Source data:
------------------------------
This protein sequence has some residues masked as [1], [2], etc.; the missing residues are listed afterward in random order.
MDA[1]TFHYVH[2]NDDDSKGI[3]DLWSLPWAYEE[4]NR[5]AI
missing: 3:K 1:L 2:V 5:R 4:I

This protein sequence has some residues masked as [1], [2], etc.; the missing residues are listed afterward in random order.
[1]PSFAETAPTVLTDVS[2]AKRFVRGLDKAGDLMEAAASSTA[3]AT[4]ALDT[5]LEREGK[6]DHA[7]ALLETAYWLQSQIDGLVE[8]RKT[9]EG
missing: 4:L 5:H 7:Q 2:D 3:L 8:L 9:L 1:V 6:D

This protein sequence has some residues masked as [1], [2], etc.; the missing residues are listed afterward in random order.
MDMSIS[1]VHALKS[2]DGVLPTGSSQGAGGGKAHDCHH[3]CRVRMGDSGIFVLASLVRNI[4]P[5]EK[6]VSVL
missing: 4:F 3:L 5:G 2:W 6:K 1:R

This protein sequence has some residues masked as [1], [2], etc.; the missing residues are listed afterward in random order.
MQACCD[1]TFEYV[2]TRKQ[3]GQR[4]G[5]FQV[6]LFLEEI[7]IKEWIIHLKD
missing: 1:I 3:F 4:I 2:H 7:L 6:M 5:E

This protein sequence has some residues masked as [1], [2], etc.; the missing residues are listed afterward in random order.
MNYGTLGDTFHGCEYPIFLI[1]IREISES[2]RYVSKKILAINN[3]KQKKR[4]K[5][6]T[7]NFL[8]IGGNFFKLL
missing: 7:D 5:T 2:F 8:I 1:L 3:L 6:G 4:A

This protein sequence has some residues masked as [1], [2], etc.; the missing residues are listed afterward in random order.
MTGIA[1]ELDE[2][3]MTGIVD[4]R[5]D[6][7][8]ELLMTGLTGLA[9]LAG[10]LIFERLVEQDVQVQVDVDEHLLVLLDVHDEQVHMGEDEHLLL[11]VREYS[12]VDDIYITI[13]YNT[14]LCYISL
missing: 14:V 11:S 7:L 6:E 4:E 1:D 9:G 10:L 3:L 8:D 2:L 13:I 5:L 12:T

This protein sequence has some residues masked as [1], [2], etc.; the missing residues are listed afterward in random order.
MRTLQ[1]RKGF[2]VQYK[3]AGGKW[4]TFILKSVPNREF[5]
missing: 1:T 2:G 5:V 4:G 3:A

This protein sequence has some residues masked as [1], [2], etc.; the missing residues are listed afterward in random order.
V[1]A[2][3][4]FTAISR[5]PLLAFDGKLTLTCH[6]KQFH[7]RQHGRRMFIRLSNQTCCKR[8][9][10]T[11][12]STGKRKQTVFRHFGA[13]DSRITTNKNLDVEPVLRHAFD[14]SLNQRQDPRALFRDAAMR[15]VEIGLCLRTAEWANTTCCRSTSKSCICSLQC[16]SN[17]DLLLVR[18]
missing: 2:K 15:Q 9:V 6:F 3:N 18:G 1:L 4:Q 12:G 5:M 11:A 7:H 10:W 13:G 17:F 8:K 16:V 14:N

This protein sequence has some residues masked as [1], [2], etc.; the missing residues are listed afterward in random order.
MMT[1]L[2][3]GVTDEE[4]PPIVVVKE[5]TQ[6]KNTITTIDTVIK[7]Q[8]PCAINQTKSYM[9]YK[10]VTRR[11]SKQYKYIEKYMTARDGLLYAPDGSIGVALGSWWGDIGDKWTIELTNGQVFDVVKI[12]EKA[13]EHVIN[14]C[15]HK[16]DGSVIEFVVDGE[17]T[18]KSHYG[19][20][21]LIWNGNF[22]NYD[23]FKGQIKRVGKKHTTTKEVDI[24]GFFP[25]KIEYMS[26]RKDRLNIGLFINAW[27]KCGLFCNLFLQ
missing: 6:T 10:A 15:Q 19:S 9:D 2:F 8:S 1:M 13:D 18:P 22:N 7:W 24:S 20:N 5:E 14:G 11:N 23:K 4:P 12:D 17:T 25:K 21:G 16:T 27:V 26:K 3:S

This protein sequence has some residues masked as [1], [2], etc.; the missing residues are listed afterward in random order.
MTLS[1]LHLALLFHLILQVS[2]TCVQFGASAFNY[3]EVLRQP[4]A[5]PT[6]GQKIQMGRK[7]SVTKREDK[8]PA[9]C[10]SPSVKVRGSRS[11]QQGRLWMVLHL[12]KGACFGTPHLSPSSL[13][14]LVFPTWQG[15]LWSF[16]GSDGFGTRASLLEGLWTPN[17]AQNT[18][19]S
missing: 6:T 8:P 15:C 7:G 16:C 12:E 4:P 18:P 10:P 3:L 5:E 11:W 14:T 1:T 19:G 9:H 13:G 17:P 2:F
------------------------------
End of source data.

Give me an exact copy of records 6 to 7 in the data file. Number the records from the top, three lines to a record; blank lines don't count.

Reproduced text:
This protein sequence has some residues masked as [1], [2], etc.; the missing residues are listed afterward in random order.
MTGIA[1]ELDE[2][3]MTGIVD[4]R[5]D[6][7][8]ELLMTGLTGLA[9]LAG[10]LIFERLVEQDVQVQVDVDEHLLVLLDVHDEQVHMGEDEHLLL[11]VREYS[12]VDDIYITI[13]YNT[14]LCYISL
missing: 14:V 11:S 7:L 6:E 4:E 1:D 9:G 10:L 3:L 8:D 2:L 13:I 5:L 12:T

This protein sequence has some residues masked as [1], [2], etc.; the missing residues are listed afterward in random order.
MRTLQ[1]RKGF[2]VQYK[3]AGGKW[4]TFILKSVPNREF[5]
missing: 1:T 2:G 5:V 4:G 3:A